International Walk to School Month is an opportunity to reimagine our streets with children at their heart - and envisage the benefits this can bring to people of all ages.
To wrap up a fantastic month, we hear from Naomi Fuller of Playing Out, an organisation where handing our streets over to children is their bread and butter.
Photo © Playing Out
As International Walk to School Month draws to an end, there are bound to be thousands of children fired up with new enthusiasm for striding (or should that be scampering?) out from their front doors each morning.
It's easy to imagine them on that daily journey to the school gates, coats flapping behind them, eager to set off with the pace and energy that children so naturally show.
And there are so many reasons to support them and their parents and carers to make that active journey: their physical and mental health and wellbeing, the chance they deserve to gain a sense of familiarity and belonging to their neighbourhood, to be visible as pedestrian road users and young citizens, to see their friends and have social time on the way to school.
All of these seem pressing reasons to put children more firmly in the centre of the planning, policy and culture of our streets.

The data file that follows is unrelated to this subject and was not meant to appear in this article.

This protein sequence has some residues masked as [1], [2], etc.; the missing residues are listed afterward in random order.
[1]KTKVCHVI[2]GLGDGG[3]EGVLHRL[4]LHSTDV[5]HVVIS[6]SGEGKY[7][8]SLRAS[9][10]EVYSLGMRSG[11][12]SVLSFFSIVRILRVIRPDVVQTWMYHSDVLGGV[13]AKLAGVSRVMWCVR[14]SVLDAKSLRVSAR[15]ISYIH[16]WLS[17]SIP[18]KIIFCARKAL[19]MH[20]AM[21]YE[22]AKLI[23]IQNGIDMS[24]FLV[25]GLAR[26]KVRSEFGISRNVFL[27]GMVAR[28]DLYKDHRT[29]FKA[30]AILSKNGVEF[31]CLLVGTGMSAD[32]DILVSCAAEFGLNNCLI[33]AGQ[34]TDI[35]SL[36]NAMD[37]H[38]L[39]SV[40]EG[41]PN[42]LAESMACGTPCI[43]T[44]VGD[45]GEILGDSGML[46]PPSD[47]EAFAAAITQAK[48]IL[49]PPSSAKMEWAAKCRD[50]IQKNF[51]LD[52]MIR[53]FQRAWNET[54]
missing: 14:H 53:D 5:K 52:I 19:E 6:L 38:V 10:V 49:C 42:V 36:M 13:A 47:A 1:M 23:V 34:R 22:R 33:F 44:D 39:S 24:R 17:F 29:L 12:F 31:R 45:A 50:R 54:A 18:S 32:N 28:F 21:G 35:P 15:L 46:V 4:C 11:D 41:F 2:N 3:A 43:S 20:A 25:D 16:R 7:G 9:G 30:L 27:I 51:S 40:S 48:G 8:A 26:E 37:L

The street play movement is growing in communities both here in the UK and internationally, led by grassroots resident action - first to start dialogue with neighbours and then to make changes on their street.
These can start with small things such as coming together to support children to play safely on the pavements with plenty of adults present to be 'eyes on the street'. It often leads to residents organising regular street play sessions - once a month, fortnight or even every week for a few hours at a time.
There is more work to do to persuade all local authorities as well as national policy makers of the health and community benefits of supporting playing out. But children's place in the streets where they live is gradually being reframed.
If you are interested in enabling street play to happen where you live do have a look at how to get started and contact Playing Out for support.
"Drop them off near PokeGyms."
"Discounts on school dinners."
"Vehicle exclusion zones."
This October we asked for smart ideas to get more children walking to school.